It would eventually take the train two weeks to travel 1,654 miles and finally arrive at its destination on May 3, 1865. Due to the long journey, Lincoln’s body became discolored and had to be restored by an undertaker before the body could be laid out for local mourners who wanted to pay their final respects to their former leader.
The next day, May 4th, though President Lincoln was buried in his home town, the only two relatives who attended the actual funeral, his son Robert and his cousin John Hanks. His widow, Mrs. Lincoln mourned the death of her husband back in Washington, D.C., in the White House.
His Words Set In Stone
It is generally known that President Lincoln was adored by many American citizens during his time in office. So it’s not surprising that it was decided he should be honored with his own memorial. There was no better place than to build the memorial than in Washington, D.C., where he served in office, and in 1915 the first cornerstone was set. Seven years later, on the day of the official dedication of the memorial, May 30, 1922, over 50,000 people came to see the final result. One of those attendees was Lincoln’s only surviving son, Robert Todd Lincoln.
The Lincoln Memorial was designed by the American architect, Henry Bacon. It has 36 Colorado marble columns, which represent the number of states in the Union at the time of Lincoln’s death. The enormous seated statue of the President, which was designed by the American sculptor, Daniel Chester French, is nineteen feet high and made of Georgia white marble. It was assembled from 28 separate pieces which were mounted on a Tennessee marble pedestal, which you can see in the photo above.
The monument is situated on the Reflecting Pool, right across the Washington Monument, and near the Vietnam Veterans Memorial and the Korean War Veterans Memorial. It has several of Abraham Lincoln’s famous addresses inscribed on it walls; on the south wall, Lincoln’s Gettysburg Address is engraved, and on the north wall you can find his Second Inaugural Address.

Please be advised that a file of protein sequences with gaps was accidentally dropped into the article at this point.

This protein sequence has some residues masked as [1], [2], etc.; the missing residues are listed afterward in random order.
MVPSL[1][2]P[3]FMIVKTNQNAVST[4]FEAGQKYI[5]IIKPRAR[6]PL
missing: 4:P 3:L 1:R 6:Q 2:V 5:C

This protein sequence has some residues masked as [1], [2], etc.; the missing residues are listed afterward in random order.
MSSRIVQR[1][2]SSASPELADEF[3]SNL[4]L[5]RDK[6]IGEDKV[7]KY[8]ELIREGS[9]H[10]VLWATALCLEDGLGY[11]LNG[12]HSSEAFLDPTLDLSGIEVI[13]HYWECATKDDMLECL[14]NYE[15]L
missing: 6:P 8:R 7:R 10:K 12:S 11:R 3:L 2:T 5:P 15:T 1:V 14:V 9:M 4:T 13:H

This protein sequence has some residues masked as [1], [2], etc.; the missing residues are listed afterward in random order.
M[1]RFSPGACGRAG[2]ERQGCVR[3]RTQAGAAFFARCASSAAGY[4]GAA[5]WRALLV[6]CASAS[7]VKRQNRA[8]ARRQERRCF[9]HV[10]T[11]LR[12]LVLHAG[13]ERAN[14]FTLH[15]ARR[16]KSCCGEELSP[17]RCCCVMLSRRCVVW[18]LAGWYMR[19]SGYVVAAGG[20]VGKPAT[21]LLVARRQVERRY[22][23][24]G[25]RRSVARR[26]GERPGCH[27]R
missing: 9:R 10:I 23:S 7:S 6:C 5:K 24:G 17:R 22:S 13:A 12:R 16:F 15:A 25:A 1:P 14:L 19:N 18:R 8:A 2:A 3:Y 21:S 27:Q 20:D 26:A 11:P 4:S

On August 3, 1963, right from the memorial's steps, Martin Luther King Jr. delivered his famous “I Have A Dream” speech to a massive group of more than 200,000 civil rights marchers gathered around the monument. Lincoln played a huge part in the ending of slavery in the United States due to his Emancipation Proclamation in 1863. Lincoln saw slavery as a crucial issue and made it his goal to find a way to abolish it without dividing the country.
Abraham Lincoln’s Birthplace
For over a century people thought there was a log cabin in Abraham Lincoln Birthplace National Park where the President was supposedly born. Lincoln was born on February 12, 1809, but the cabin in this photo--which was taken 120 years ago in 1900--can’t possibly be the actual house he was born in. Files show that this cabin wasn’t there yet at the time of Abe’s birth, and wouldn’t have been built until the 1840s when he would have been already in his 30s.
But let’s face it, even if this wasn't the place where Lincoln was born, he came from humble beginnings. The original cabin couldn’t have been much bigger than the one pictured above, which can still be visited today. It only had one room for the whole family to live in. By the time the ‘new’ cabin was built, Lincoln was probably living a much more comfortable life, because he was finishing up his time in the House of Representatives by then, plotting for the presidency that would change America forever.
Thomas Jefferson, 3rd Time's the Charm
As the third president of the United States and the author of the Declaration of Independence, there are few individuals in American history as remarkable as Thomas Jefferson. Known for his forward-thinking intelligence and moral ideals, Jefferson has many memorials throughout the country that have become popular tourist attractions. Along with Jefferson Memorial in Washington D.C., the most significant attraction is Jefferson's home in Virginia, which is where archaeologists discovered a secret room.
Any secret room is an exciting discovery, but the story of the room and its curious location in the house brought the intrigue to another level. This room revived a 200-year-old controversy that has been in the shadow of the president’s legacy and brought it back into the light.